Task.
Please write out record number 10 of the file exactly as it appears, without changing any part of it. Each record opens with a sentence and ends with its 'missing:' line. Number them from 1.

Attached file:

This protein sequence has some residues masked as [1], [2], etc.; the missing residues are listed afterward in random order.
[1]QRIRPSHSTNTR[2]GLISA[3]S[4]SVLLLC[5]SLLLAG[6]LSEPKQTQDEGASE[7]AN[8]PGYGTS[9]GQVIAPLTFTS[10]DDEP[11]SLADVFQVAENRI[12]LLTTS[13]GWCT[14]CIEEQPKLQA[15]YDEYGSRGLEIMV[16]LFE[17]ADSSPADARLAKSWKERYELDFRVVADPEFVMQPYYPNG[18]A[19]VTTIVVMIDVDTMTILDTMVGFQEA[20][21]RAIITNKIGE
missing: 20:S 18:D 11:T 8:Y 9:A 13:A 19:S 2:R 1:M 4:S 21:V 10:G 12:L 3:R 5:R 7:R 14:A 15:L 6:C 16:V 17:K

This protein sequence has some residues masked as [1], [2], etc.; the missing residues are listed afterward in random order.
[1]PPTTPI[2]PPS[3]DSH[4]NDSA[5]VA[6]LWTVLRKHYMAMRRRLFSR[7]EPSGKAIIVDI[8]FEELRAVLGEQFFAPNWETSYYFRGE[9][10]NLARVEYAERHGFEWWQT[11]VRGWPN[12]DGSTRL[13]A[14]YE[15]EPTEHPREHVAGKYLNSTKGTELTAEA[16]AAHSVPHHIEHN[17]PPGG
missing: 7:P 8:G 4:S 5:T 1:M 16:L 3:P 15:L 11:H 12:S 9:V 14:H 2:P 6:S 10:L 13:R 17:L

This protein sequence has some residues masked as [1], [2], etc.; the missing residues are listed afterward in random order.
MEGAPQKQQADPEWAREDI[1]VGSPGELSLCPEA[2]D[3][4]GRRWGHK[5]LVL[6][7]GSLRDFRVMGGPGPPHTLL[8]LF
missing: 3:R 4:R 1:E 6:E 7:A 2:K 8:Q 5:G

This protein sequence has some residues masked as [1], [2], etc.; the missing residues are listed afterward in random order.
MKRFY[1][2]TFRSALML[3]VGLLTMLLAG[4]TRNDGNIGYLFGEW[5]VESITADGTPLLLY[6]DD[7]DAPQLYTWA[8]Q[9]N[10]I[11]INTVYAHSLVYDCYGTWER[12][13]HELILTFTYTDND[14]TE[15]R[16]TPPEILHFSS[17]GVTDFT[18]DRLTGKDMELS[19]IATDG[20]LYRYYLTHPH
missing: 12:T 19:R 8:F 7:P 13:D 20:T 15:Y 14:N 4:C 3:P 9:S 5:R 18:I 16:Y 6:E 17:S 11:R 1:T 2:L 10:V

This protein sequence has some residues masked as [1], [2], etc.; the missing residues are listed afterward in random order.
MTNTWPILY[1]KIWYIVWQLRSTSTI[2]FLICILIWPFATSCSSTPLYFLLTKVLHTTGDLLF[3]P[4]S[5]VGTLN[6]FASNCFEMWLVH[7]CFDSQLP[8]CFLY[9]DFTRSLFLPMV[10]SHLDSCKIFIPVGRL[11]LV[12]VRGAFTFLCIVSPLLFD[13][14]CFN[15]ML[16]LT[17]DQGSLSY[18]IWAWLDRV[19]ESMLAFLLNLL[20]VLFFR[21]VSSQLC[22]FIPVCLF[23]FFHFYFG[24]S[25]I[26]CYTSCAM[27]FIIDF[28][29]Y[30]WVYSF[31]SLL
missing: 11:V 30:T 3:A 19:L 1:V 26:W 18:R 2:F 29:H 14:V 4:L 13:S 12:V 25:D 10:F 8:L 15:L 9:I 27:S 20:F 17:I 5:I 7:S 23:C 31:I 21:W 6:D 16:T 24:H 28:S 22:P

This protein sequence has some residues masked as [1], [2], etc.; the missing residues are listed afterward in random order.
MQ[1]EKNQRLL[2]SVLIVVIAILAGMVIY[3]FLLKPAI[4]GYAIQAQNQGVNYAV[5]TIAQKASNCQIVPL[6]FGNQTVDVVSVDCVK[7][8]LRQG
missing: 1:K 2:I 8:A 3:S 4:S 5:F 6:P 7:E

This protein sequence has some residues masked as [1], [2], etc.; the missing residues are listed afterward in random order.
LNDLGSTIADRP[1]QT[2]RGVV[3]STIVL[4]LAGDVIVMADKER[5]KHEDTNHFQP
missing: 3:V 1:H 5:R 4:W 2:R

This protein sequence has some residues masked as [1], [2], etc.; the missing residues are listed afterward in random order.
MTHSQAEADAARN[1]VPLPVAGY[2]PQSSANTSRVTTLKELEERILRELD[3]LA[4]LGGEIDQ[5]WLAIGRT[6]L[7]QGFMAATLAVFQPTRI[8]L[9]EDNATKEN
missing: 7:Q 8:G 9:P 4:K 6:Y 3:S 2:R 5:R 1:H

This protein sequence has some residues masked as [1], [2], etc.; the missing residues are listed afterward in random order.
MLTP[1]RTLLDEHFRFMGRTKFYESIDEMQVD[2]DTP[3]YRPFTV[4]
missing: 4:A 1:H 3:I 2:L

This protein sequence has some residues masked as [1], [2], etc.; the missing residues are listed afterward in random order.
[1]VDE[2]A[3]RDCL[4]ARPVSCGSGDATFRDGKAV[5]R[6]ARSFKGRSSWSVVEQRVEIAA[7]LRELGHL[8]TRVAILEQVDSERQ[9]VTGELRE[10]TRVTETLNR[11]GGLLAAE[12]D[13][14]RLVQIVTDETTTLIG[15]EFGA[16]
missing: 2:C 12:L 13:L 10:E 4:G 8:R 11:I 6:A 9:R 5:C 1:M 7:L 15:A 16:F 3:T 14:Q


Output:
This protein sequence has some residues masked as [1], [2], etc.; the missing residues are listed afterward in random order.
[1]VDE[2]A[3]RDCL[4]ARPVSCGSGDATFRDGKAV[5]R[6]ARSFKGRSSWSVVEQRVEIAA[7]LRELGHL[8]TRVAILEQVDSERQ[9]VTGELRE[10]TRVTETLNR[11]GGLLAAE[12]D[13][14]RLVQIVTDETTTLIG[15]EFGA[16]
missing: 2:C 12:L 13:L 10:E 4:G 8:R 11:I 6:A 9:R 5:C 1:M 7:L 15:A 16:F 3:T 14:Q